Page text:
List of accomplishments
As a direct result of the grant, Richland College’s accomplishments to date include:
• 14,500 square feet of renovated space
• $1.3 million worth of capital equipment and $400,000 worth of minor equipment, all installed and now operating since 2016
• three additional faculty members and three additional staff members hired
• two credit certificate and one continuing education certificate offerings added
• 37 Associate of Applied Science degrees and 39 certificates in electronics and manufacturing awarded
• 32 Associate of Applied Science degrees and 136 certificates in computer information technology awarded since that program’s inclusion in the grant
• 292 students enrolled in electronics and manufacturing programs and 464 students in computer information technology programs in the 2018 spring semester
• 277 passed NIMS credentials in eight different credential exams.
In addition, Richland has also completed a cognitive task analysis and received new courseware for wire EDM, another common manufacturing process.
Even though the grant has ended, Richland will continue to offer the curricula that were promised in the grant; offer credit for prior learning; add and replace additional equipment such as hydraulics, motor controls, modular assembly systems and programmable logic controllers; and will be adding new automation courses for aerospace, defense and communication needs.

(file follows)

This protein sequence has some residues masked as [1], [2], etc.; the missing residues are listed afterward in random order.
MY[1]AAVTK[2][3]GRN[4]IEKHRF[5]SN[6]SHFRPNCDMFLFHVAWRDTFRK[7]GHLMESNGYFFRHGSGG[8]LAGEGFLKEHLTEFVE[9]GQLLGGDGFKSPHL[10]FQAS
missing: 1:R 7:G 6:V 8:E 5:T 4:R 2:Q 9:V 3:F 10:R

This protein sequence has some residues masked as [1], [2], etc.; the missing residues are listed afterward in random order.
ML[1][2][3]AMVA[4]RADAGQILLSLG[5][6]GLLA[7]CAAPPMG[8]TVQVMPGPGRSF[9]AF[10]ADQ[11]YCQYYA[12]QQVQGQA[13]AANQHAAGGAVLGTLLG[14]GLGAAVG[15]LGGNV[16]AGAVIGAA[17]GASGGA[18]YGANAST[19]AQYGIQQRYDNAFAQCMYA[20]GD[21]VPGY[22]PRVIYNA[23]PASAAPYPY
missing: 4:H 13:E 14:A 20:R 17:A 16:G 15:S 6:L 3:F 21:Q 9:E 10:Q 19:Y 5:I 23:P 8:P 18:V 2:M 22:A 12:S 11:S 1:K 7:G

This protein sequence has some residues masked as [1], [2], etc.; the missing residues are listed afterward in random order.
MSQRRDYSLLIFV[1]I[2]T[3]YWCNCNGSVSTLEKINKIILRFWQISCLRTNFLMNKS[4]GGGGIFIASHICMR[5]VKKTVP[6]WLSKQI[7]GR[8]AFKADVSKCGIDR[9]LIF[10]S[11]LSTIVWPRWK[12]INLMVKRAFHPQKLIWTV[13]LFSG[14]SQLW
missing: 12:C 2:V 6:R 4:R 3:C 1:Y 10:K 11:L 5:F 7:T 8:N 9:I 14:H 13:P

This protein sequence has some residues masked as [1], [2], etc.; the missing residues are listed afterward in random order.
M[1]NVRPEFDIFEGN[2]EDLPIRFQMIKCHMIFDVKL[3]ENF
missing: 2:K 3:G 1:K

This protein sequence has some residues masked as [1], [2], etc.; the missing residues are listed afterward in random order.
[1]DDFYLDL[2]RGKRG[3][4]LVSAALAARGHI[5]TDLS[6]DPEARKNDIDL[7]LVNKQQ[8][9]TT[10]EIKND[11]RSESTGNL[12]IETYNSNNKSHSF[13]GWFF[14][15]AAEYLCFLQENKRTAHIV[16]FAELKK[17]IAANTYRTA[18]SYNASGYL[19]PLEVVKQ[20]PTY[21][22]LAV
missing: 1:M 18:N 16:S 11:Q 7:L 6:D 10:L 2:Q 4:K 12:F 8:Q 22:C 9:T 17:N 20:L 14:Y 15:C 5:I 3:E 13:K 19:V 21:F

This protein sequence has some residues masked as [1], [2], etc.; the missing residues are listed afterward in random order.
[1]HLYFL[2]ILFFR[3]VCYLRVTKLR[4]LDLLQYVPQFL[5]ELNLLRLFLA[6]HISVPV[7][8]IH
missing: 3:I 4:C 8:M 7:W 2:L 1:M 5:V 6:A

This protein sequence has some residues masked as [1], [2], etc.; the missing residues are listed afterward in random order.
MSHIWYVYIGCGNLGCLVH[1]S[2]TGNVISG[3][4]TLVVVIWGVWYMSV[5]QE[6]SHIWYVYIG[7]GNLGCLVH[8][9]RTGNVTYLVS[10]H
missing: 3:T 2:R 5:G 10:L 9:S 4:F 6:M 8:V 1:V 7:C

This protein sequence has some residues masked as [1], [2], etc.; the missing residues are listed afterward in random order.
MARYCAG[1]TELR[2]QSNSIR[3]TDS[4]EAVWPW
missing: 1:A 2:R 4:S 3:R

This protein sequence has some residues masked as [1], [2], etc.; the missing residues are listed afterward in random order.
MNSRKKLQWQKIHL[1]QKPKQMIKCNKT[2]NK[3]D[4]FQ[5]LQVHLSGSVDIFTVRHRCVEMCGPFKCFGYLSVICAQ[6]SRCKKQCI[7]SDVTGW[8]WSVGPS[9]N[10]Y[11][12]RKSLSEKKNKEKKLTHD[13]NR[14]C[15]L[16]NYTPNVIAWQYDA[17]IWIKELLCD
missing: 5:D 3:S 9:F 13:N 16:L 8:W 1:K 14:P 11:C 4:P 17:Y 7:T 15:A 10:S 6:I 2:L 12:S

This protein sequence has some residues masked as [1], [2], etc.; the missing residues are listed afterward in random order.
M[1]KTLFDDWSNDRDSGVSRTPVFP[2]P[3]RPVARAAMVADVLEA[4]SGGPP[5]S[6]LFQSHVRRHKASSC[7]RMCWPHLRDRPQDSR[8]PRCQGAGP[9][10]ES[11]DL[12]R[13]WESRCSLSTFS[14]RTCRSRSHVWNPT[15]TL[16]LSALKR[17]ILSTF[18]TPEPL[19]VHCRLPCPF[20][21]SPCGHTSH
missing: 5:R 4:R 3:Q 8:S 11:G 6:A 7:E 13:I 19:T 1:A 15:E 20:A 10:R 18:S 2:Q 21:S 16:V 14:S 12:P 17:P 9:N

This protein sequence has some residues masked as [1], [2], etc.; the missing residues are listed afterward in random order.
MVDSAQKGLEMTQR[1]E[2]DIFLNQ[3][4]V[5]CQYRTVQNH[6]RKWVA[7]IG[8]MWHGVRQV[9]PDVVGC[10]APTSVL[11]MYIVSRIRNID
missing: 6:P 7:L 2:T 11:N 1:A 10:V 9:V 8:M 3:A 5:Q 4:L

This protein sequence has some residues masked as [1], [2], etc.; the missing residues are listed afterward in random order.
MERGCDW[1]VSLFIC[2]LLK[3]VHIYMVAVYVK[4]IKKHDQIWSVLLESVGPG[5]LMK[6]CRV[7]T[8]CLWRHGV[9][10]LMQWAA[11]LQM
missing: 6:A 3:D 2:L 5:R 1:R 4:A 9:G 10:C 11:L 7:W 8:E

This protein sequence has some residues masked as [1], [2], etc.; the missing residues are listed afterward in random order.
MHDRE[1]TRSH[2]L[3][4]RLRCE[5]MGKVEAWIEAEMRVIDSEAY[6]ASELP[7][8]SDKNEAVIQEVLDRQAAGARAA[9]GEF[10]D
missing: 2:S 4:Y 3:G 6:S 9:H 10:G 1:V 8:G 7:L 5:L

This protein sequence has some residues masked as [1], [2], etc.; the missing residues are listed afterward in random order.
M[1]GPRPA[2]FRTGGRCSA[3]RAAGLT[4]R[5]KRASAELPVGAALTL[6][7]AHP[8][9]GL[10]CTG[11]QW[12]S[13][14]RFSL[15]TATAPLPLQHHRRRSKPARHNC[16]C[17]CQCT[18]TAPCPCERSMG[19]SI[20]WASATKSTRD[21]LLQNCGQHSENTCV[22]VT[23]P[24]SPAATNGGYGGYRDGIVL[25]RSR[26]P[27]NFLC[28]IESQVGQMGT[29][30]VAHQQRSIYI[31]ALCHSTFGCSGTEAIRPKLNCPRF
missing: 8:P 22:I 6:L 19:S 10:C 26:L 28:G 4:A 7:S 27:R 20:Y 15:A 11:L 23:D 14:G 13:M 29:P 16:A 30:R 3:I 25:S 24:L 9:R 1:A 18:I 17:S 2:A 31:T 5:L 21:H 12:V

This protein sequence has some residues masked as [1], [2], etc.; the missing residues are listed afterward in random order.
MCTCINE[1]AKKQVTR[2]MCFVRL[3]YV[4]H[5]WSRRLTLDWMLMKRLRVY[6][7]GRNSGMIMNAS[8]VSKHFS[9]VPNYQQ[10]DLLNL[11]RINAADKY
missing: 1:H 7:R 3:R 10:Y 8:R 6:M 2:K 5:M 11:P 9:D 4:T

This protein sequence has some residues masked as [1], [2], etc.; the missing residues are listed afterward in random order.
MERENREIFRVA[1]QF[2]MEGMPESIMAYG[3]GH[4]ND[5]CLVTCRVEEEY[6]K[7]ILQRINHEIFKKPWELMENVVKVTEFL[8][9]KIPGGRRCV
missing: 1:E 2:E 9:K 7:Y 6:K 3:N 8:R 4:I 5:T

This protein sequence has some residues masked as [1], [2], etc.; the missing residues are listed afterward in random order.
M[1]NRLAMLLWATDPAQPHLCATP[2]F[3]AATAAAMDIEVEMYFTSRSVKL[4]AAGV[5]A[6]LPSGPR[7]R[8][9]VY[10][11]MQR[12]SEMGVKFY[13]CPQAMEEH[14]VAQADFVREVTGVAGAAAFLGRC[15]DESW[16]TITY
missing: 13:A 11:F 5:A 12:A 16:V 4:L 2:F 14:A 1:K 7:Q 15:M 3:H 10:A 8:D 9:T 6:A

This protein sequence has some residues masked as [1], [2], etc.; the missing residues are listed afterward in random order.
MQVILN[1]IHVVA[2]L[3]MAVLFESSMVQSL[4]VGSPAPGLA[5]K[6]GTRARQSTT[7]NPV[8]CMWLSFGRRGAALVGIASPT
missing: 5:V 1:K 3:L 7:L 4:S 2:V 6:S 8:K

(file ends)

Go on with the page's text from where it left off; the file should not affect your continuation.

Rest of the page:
Good for the community
A recent event at Richland College celebrated these accomplishments and the student success that came as a direct result of the TAACCCT grant funds. At the event, Richardson Mayor Paul Voelker spoke about the impact the grant had on the college, and as a direct result, the effect of those workforce-ready students entering the local job force, specifically in Richardson’s Telecom Corridor.
“I’m keenly aware of what you’re doing here and the value added,” Voelker told the crowd. “It’s so important today that our employers know that their talent is here, and if it’s not here, we can create it here, or we can reinvent it here because we are always constantly learning.”
“Coming full-circle and seeing the advanced manufacturing capabilities that we can do right here, not only in the USA, but in north Texas, is pretty cool,” he added. “We can compete with anybody in the world, at any level, because we have the talent and what it takes to make those businesses successful.”